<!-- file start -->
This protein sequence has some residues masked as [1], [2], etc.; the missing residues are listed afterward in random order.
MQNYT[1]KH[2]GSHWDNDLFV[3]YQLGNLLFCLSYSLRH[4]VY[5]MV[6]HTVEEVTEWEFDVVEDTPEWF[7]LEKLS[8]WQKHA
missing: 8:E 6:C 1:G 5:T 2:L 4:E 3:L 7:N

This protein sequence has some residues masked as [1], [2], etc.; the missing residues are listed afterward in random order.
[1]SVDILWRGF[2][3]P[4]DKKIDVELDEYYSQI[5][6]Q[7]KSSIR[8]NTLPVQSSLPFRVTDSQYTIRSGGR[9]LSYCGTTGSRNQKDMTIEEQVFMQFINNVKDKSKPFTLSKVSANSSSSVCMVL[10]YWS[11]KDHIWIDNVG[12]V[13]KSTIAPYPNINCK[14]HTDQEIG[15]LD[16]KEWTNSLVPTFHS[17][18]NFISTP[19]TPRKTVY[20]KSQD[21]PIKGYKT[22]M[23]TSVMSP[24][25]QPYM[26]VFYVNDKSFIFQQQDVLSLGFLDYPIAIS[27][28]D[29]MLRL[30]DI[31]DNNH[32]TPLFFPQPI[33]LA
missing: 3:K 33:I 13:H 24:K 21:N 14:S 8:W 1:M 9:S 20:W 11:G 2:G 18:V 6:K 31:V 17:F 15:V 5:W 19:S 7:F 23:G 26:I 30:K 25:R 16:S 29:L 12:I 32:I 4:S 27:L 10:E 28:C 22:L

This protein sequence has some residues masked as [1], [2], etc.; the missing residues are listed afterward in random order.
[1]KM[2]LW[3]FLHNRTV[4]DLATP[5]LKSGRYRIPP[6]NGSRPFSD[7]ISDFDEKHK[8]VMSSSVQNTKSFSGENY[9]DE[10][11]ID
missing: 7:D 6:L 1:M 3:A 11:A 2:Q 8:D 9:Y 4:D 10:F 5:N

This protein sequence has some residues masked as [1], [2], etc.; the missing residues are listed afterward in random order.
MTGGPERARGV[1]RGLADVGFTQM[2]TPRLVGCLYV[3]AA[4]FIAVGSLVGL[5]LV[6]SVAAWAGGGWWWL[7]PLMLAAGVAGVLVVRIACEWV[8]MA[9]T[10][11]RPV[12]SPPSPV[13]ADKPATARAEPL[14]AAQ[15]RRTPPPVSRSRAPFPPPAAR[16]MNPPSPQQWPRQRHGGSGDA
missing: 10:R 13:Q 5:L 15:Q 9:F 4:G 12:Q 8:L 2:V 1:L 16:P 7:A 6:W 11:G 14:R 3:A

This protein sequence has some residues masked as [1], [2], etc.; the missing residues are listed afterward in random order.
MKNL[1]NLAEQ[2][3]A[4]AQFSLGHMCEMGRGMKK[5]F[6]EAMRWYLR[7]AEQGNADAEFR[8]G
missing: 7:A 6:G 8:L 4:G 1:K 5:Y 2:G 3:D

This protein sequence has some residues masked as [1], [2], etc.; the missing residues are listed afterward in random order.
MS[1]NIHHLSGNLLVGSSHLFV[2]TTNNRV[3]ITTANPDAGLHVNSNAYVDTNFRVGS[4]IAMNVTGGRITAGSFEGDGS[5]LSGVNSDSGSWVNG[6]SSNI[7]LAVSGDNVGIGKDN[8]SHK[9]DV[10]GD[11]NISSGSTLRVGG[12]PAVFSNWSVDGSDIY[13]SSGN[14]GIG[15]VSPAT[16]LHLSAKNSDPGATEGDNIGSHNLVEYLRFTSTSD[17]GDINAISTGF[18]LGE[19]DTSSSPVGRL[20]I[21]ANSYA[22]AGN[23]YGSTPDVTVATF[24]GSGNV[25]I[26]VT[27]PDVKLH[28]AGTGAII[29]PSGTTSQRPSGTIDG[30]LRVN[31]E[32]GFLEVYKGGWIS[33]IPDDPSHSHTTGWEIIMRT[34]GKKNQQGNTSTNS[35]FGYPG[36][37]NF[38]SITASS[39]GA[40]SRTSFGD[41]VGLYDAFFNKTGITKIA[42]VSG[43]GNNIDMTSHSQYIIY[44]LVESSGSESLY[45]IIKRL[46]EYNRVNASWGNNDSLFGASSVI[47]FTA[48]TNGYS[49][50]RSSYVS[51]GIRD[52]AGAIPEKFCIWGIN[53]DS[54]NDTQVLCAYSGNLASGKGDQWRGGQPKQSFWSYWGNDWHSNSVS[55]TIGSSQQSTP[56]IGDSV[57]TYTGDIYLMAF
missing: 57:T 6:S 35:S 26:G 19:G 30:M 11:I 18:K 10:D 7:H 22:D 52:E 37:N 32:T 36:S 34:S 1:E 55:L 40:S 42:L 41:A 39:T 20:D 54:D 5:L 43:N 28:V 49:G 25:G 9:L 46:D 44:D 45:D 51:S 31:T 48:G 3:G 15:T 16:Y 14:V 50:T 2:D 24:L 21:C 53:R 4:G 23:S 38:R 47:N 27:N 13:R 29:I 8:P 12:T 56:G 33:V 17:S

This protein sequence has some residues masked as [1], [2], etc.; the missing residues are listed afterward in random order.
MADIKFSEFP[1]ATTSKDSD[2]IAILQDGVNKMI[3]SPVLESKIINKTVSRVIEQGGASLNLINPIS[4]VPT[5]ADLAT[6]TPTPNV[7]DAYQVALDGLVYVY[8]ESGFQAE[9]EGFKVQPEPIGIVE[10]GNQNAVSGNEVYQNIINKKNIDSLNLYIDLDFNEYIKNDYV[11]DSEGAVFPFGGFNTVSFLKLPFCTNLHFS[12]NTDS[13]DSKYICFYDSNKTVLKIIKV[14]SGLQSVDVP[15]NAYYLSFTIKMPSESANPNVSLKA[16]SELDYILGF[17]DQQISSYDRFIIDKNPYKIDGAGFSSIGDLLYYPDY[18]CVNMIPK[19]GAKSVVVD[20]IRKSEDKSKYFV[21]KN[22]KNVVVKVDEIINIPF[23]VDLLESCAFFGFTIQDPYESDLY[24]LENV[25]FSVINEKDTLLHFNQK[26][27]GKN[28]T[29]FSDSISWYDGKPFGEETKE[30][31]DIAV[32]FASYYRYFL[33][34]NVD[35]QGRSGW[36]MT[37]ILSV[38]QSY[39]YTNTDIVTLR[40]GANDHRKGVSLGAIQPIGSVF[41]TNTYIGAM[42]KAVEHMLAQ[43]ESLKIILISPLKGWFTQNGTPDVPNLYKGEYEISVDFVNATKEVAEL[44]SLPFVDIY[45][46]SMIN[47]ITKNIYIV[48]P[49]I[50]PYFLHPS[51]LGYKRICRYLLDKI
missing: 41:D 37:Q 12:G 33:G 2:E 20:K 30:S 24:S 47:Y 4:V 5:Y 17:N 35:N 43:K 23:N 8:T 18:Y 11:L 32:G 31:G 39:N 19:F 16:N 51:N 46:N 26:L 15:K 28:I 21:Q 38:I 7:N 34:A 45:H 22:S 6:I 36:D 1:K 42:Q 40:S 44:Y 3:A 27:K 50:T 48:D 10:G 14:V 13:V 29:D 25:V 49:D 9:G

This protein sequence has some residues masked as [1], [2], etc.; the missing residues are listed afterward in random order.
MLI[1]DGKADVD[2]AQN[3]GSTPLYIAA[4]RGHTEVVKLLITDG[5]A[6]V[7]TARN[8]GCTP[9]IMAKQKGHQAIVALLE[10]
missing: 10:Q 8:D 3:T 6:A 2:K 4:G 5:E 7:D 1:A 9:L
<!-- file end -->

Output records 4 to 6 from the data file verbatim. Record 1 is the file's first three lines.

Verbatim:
This protein sequence has some residues masked as [1], [2], etc.; the missing residues are listed afterward in random order.
MTGGPERARGV[1]RGLADVGFTQM[2]TPRLVGCLYV[3]AA[4]FIAVGSLVGL[5]LV[6]SVAAWAGGGWWWL[7]PLMLAAGVAGVLVVRIACEWV[8]MA[9]T[10][11]RPV[12]SPPSPV[13]ADKPATARAEPL[14]AAQ[15]RRTPPPVSRSRAPFPPPAAR[16]MNPPSPQQWPRQRHGGSGDA
missing: 10:R 13:Q 5:L 15:Q 9:F 4:G 12:Q 8:L 2:V 1:L 16:P 7:A 6:W 11:G 14:R 3:A

This protein sequence has some residues masked as [1], [2], etc.; the missing residues are listed afterward in random order.
MKNL[1]NLAEQ[2][3]A[4]AQFSLGHMCEMGRGMKK[5]F[6]EAMRWYLR[7]AEQGNADAEFR[8]G
missing: 7:A 6:G 8:L 4:G 1:K 5:Y 2:G 3:D

This protein sequence has some residues masked as [1], [2], etc.; the missing residues are listed afterward in random order.
MS[1]NIHHLSGNLLVGSSHLFV[2]TTNNRV[3]ITTANPDAGLHVNSNAYVDTNFRVGS[4]IAMNVTGGRITAGSFEGDGS[5]LSGVNSDSGSWVNG[6]SSNI[7]LAVSGDNVGIGKDN[8]SHK[9]DV[10]GD[11]NISSGSTLRVGG[12]PAVFSNWSVDGSDIY[13]SSGN[14]GIG[15]VSPAT[16]LHLSAKNSDPGATEGDNIGSHNLVEYLRFTSTSD[17]GDINAISTGF[18]LGE[19]DTSSSPVGRL[20]I[21]ANSYA[22]AGN[23]YGSTPDVTVATF[24]GSGNV[25]I[26]VT[27]PDVKLH[28]AGTGAII[29]PSGTTSQRPSGTIDG[30]LRVN[31]E[32]GFLEVYKGGWIS[33]IPDDPSHSHTTGWEIIMRT[34]GKKNQQGNTSTNS[35]FGYPG[36][37]NF[38]SITASS[39]GA[40]SRTSFGD[41]VGLYDAFFNKTGITKIA[42]VSG[43]GNNIDMTSHSQYIIY[44]LVESSGSESLY[45]IIKRL[46]EYNRVNASWGNNDSLFGASSVI[47]FTA[48]TNGYS[49][50]RSSYVS[51]GIRD[52]AGAIPEKFCIWGIN[53]DS[54]NDTQVLCAYSGNLASGKGDQWRGGQPKQSFWSYWGNDWHSNSVS[55]TIGSSQQSTP[56]IGDSV[57]TYTGDIYLMAF
missing: 57:T 6:S 35:S 26:G 19:G 30:M 11:I 18:K 10:D 7:H 22:D 52:E 37:N 32:T 36:S 34:S 1:E 55:L 40:S 42:L 41:A 39:T 20:D 54:D 5:L 43:N 28:V 49:G 25:G 9:L 46:D 44:D 45:D 51:S 31:T 48:G 3:G 15:T 16:Y 14:V 50:T 2:D 24:L 21:C 53:R 4:G 23:S 38:R 47:N 27:N 13:R 29:I 8:P 12:T 56:G 33:V 17:S